Abstract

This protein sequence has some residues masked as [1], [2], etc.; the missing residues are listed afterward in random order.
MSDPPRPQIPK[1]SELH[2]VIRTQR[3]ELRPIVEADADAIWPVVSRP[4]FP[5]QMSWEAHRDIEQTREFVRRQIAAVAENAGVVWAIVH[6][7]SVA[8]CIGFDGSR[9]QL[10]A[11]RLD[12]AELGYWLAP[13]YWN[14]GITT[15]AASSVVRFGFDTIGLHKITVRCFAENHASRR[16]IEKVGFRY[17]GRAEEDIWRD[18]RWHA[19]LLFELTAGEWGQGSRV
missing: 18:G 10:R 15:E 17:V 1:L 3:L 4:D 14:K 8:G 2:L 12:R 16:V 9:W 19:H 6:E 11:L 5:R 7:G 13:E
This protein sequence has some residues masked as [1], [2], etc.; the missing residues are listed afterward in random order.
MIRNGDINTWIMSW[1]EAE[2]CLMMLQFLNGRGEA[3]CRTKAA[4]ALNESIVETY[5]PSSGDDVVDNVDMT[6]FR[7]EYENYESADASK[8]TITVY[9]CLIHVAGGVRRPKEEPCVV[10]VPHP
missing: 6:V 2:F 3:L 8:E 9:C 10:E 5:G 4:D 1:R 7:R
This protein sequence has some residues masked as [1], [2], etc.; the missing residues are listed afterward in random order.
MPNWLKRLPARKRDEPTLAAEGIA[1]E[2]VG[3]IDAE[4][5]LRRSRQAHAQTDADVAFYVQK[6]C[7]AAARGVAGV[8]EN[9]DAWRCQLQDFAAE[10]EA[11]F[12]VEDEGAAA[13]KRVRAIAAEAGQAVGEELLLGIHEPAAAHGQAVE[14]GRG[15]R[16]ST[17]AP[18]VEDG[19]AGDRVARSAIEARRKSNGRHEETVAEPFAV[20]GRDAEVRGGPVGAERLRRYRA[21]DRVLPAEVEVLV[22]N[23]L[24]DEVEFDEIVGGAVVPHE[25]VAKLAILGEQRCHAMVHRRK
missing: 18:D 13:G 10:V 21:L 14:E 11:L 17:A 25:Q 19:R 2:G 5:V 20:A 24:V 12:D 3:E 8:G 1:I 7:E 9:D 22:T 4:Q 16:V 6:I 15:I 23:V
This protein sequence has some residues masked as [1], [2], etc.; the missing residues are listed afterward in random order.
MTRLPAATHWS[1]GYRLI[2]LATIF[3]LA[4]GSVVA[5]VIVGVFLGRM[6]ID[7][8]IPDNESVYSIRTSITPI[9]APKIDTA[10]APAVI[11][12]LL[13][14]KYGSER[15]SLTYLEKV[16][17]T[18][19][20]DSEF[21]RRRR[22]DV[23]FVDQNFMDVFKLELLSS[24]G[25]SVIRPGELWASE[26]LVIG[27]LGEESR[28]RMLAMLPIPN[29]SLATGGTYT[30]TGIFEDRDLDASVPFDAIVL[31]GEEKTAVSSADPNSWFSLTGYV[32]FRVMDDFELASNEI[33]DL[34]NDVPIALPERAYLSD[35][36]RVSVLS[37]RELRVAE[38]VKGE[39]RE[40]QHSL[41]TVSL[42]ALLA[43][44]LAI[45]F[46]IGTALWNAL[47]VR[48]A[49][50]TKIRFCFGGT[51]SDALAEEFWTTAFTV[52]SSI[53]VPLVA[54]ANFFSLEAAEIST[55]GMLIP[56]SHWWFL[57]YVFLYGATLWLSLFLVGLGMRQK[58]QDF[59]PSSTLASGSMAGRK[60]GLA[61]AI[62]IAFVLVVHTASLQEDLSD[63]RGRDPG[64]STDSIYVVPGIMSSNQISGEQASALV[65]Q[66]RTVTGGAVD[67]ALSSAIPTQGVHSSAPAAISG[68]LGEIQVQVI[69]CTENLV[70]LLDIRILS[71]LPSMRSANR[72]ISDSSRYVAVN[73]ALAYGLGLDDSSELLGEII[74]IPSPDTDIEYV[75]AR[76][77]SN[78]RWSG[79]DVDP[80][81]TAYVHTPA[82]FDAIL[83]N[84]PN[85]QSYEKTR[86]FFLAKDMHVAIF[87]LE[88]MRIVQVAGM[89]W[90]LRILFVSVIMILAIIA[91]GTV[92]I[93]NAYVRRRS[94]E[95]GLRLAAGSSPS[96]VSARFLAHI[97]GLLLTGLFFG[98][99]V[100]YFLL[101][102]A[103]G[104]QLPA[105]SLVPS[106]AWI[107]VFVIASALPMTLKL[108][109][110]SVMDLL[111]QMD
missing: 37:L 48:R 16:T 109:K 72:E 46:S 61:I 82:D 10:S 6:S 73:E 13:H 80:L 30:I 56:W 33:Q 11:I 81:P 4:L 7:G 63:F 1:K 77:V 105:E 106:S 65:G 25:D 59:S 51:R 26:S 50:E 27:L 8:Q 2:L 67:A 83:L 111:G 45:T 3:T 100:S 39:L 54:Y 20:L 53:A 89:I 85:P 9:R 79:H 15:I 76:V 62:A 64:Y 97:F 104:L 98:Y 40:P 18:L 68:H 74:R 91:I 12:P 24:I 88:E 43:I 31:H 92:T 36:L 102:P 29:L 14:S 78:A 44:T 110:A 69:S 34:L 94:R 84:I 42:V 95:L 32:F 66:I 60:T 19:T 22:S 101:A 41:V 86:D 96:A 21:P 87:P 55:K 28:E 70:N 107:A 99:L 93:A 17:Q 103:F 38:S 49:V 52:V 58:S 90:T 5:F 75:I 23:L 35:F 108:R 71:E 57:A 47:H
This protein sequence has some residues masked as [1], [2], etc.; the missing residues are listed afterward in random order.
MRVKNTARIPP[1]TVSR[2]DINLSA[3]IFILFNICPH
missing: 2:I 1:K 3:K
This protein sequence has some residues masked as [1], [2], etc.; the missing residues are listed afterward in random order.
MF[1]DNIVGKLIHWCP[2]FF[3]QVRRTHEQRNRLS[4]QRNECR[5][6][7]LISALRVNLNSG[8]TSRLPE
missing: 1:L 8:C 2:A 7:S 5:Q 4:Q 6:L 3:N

In the Neoproterozoic snowball Earth hypothesis, shutdown of the planet's hydrological system has been attributed to a global ice cover during one or more extreme glaciations. In the central Flinders Ranges, South Australia, the Yudnamutana Subgroup of Sturtian age includes diamictite, sandstone, and siltstone units of glaciomarine origin as much as 5000 m thick, and is overlain by postglacial transgressive siltstone and shale of the Tindelpina Shale Member, Tapley Hill Formation. In the central Flinders Ranges, the Yudnamutana Subgroup consists of (1) the Pualco Tillite (gravity resedimented glacial deposits), (2) the Holowilena Ironstone (glacioturbidites), (3) poorly stratified pebbly diamictite of the Warcowie Dolomite Member, lowermost Wilyerpa Formation (gravity resedimented glacial deposits), succeeded by (4) siltstones and sandstones with abundant hummocky cross-stratification (HCS: storm deposits), and (5) a lonestone-bearing succession with cobble-sized clasts in the upper Wilyerpa Formation (ice-rafted debris interpreted to record a glacial re-advance) in which HCS is absent. Because the action of oscillating waves is required to produce HCS on the seafloor, its presence indicates an interval of significant meltback prior to glacial re-advance. Given that the HCS occurs ∼2 km beneath the Tindelpina Shale Member, it signifies a major ice-free interval during the Sturtian glaciation.

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